October 1, 1999
Serving Christ for the (Highest) Benefits
The Hope for Reward
Is Essential to Faith
   
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Is it right to follow Christ for the sake of personal advantages that result? Or is this a vain and selfish motive? Is it better to live for him without any expectation of reward? Which motive is the higher one?

For most Christians the push-button response is that our commitment to Christ shouldn't be based on any hope of personal benefit. "You should serve God for nothing," as I heard it proclaimed in a sermon. Yet this comes dangerously close to missing the essence of the biblical idea of faith.

Hebrews 11:6 declares, "Without faith it is impossible to please God, because anyone who comes to him must believe that he exists and that he rewards those who earnestly seek him." The writer states not merely that it's okay to desire benefits from following Christ, but necessary if we're going to be able to live effectively for him. Faith, as Scripture understands it, is an outlook which believes that the rewards of following Christ are greater than those which come from disregarding his will. Without the expectation of personal benefit, the motivation to stay faithful to Christ when his will strongly conflicts with our own simply won't be there.

In his The Unity of the Bible, Daniel P. Fuller explores this concept of faith, which he notes permeates both the Old and New Testaments. In a superbly helpful analogy, Fuller compares the relation between faith and obedience in Scripture to the attitude with which we follow a doctor's prescription. We obey a doctor's orders not because we're duty-bound to do so, but because we trust the doctor's insights and believe we will be better off by following his or her advice. This is precisely the motivation that should underlie our obedience to God.*

Some years ago I had a terrifying experience. For one traumatic week my 20-20 eyesight gradually faded, growing dimmer each day, until it was 20-400--I was almost "legally blind." By the end of that week I could barely see to read or drive, and Evie was afraid to be in the car when I was behind the wheel. I was greatly relieved when an ophthalmologist not only diagnosed the problem (optic neuritis) but confidently prescribed a cure--the wonder drug prednisone. I eagerly took the first dose, then followed the prescribed regimen for several weeks, even though it meant discipline and the inconvenience of getting up in the night to take a pill. It was one the greatest joys of my life to watch the world around me gradually come into focus again.

In this case my obedience to the doctor sprang from one motive--the belief that I would benefit from following his counsel. That belief, of course, involved faith--faith that his prognosis was correct.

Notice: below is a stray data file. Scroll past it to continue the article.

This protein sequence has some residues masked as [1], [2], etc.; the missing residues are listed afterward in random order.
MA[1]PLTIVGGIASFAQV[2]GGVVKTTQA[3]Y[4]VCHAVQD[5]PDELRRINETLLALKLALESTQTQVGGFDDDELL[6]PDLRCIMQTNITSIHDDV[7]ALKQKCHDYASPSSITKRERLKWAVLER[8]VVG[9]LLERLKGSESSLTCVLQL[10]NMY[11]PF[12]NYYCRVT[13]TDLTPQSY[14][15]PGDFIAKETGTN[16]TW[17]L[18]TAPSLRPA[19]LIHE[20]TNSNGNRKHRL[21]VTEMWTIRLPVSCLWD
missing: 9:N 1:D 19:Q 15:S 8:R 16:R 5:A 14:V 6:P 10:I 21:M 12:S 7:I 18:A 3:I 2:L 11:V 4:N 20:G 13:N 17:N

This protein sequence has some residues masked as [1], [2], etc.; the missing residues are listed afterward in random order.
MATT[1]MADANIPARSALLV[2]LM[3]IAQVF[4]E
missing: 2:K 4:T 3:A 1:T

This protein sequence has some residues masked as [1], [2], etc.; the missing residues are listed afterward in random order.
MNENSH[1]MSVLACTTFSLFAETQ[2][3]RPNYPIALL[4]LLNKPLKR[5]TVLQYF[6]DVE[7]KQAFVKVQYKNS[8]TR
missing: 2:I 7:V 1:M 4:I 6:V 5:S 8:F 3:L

I agree with Dan Fuller that this is how faith and obedience relate in Scripture. God gives us his diagnosis of our situation and prescribes a remedy. We follow it with the hope of improving our life. Our obedience flows from faith that God understands our condition better than we do and that his plan of action is infinitely better than any we could dream up on our own.

More Than Obligation

This motive differs from one which is often suggested as a basis for following Christ--that we have an obligation to do so. It's said that we should obey him simply from a sense of duty, without hope of reward.

I don't deny that obeying from obligation is better than not obeying at all. Yet somehow this brings to my mind inmates in a penal institution obeying out of desperation because they have no other choice. Surely this isn't the spirit in which Scripture calls us to "the obedience of faith" (Rom 1:5, 16:16), any more than I took the prednisone out of obligation to my doctor. I did so because I believed I would benefit as a result.

There's no question that we have an extraordinary obligation to Christ. But Scripture stresses that it cannot be fulfilled through compulsion but only through faith. "Without faith it is impossible to please God." When my primary motive for obedience is obligation to God, I lay myself bare to pride and a "works mentality," from thinking that I can fulfill my obligation to God through my own effort.

More Than Gratitude

A more subtle motive for obeying Christ which is sometimes suggested is gratitude. Because Christ has done everything for me, I ought to obey him out of gratefulness for his gift.